Hey quick Friday question for you: Is your mind blown?

If not, you obviously weren't tuned into Tesla's (TSLA) Thursday night announcements. While all eyes were focused on the semi truck, Tesla pulled a fast one on us -- literally -- and brought out something totally unexpected: A revamped Roadster.

OK, fine. CEO Elon Musk was right: He blew our mind "clear out of [our] skull and into an alternate dimension."

You might remember the Roadster as one of Tesla's original productions. The company sold nearly 2,500 units between 2008 and 2012. At the time, the Roadster was one of the premiere electric vehicles available on the market and could drive more than 200 miles per charge.

The automaker had stopped producing the Roadster as Musk turned his sights to the Model S, the Model X and more recently, the Model 3. Now, though, the Roadster is back and it's better than ever.

Capable of more than 600 miles per charge and accelerating from 0 to 60 mph in sub-2 seconds, it's not just redefining electric cars. Or sports cars. It's redefining supercars, too. With a 1.9 second 0 to 60 mph acceleration, it would be the fastest car on the planet. None can break the 2-second barrier on this front.

The Roadster tops out more than 250 mph, can clock 0 to 100 mph in 4.2 seconds (another production car record) and whip down a quarter-mile strip in 8.9 second (no production car can break 9 seconds).

These aren't specs you'd expect to find on an electric vehicle. Not even close. These are smashing classic supercar specs that the likes of Ferrari (RACE) , Lamborghini, Bugatti, Porsche and McLaren usually put up.

When people think electric, hopefully the are thinking Tesla and not Nissan (NSANY) Leaf. Because Tesla -- cash flow shortage or not -- is in the midst of changing the electric vehicle game. While we have to tip our hat to General Motors (GM)  for getting into the electric car game in a big way, good luck competing with the stuff coming out of Tesla's plant.

With so many countries planning to abandon the internal combustion engine as well, one could make the case that Tesla is now ahead of some supercar manufacturers as well. At least on the electric engine front, that is.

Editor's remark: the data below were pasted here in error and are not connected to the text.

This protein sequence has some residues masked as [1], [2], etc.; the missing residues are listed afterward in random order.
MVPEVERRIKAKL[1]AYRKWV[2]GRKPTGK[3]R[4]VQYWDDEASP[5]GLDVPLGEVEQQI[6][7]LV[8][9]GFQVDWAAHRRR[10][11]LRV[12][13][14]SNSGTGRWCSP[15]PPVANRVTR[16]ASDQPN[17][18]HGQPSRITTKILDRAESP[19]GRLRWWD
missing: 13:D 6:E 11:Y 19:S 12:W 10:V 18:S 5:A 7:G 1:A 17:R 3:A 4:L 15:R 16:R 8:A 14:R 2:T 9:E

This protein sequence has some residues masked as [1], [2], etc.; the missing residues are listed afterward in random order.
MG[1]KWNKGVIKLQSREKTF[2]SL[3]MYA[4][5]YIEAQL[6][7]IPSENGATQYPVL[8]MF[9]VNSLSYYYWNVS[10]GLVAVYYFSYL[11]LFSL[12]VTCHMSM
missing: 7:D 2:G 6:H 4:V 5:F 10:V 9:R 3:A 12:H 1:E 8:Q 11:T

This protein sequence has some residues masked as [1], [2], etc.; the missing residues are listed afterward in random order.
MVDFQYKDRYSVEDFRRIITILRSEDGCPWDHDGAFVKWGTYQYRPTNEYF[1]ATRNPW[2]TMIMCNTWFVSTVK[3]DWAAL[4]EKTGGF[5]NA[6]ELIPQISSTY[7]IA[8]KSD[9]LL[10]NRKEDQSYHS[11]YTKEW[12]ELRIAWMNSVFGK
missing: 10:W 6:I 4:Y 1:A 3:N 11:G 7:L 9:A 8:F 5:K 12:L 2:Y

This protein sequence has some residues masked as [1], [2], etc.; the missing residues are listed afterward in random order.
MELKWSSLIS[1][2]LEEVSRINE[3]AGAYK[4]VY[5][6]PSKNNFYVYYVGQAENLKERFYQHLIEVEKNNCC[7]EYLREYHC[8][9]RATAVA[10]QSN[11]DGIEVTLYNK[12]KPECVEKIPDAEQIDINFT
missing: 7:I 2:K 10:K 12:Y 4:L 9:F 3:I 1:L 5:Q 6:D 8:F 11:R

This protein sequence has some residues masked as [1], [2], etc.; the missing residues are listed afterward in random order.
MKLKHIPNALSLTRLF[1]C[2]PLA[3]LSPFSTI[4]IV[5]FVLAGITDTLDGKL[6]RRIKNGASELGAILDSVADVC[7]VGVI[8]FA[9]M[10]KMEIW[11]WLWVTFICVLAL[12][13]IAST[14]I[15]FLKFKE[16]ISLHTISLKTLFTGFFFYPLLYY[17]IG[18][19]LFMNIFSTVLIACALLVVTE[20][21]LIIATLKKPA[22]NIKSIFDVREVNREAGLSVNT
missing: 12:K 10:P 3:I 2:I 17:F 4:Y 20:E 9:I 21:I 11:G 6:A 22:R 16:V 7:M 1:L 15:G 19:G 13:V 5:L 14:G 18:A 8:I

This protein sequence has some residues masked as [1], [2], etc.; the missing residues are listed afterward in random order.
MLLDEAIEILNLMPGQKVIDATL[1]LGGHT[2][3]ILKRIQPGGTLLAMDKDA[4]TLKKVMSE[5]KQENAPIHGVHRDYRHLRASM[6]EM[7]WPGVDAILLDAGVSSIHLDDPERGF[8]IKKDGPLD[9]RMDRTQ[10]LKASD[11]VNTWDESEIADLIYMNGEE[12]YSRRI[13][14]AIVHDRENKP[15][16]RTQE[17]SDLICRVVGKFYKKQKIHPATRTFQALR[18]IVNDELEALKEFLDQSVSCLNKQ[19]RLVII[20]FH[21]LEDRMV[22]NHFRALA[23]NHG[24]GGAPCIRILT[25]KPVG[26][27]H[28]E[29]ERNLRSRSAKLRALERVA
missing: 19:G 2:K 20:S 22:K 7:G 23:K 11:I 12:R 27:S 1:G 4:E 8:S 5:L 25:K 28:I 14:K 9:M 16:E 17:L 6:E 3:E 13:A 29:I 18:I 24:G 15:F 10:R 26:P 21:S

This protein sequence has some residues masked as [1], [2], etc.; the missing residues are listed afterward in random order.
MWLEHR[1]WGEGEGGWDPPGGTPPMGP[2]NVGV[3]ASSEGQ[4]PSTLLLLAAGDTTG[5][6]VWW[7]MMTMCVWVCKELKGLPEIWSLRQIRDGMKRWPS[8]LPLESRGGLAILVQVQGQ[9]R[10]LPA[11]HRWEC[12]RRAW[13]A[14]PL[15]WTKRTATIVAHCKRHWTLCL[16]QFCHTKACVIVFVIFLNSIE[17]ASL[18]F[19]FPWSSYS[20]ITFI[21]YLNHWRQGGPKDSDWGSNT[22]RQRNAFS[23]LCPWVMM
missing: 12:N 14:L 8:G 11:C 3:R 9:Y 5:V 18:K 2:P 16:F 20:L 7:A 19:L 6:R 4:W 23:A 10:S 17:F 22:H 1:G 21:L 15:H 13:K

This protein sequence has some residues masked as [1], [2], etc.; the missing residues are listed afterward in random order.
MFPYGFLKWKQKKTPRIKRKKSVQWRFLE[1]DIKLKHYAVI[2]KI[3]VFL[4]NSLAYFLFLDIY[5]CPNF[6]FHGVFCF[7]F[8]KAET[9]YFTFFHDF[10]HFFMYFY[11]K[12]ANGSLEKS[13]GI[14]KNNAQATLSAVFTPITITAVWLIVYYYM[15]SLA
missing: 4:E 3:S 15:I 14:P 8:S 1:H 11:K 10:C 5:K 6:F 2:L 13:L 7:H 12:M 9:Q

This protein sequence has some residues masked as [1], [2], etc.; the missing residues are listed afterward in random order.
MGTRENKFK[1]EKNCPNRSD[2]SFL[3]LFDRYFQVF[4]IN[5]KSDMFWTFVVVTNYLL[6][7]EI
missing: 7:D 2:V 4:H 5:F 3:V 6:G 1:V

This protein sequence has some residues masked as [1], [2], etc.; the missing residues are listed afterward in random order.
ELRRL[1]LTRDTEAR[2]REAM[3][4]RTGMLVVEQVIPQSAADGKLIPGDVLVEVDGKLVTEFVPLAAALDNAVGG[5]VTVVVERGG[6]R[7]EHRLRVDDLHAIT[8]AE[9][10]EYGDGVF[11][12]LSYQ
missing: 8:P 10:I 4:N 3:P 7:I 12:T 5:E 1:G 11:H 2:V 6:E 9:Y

But what's un-supercar-like with the Roadster? The price. While similar specs go for many hundreds of thousands or even millions of dollars, the starting price of the Roadster will be $200,000. The first 1,000 purchases will run for $250,000, though. Tesla expects to begin delivery of the vehicles in 2020.

The first thing you may think of is the Ferrari Portofino, which was introduced earlier this year and has a starting price near $240,000. However, it's top speed is "over 200 mph" while its 0 to 60 mph acceleration is above 3 seconds. On the plus side, though, it has a retractable hard top, unlike the Roadster, which has a "removable" glass top.

Ferrari Portofino
Ferrari Portofino

That may just come down to preference, although I do prefer the retractable hardtop to any other alternative.

So this was the surprise at Tesla's event and I think it's safe to say Musk & Co. shocked everyone at the event. That doesn't even include the very impressive Tesla semi truck it unveiled. 0 to 60 mph in 20 second while towing 80,000 pounds, 0 to 60 mph in five seconds empty, and 500 miles per charge all came in way ahead of expectations.

What was the goal with the Roadster? In the words of Musk, "the point of doing this is to just give a hardcore smackdown to gasoline cars. Driving a gasoline sports car is going to feel like a steam engine with a side of quiche." 

We came for the truck -- which you can read more about here -- and left with the Roadster on our minds.

Tesla stock is up 3.6% to $323.66 in early Friday trading.

The high-end roadster is far from the first time Elon Musk made a show stopping announcement:

More of What's Trending on TheStreet:

Editors' pick: Originally published Nov. 17.

This article is commentary by an independent contributor. At the time of publication, the author had no positions in the stocks mentioned.

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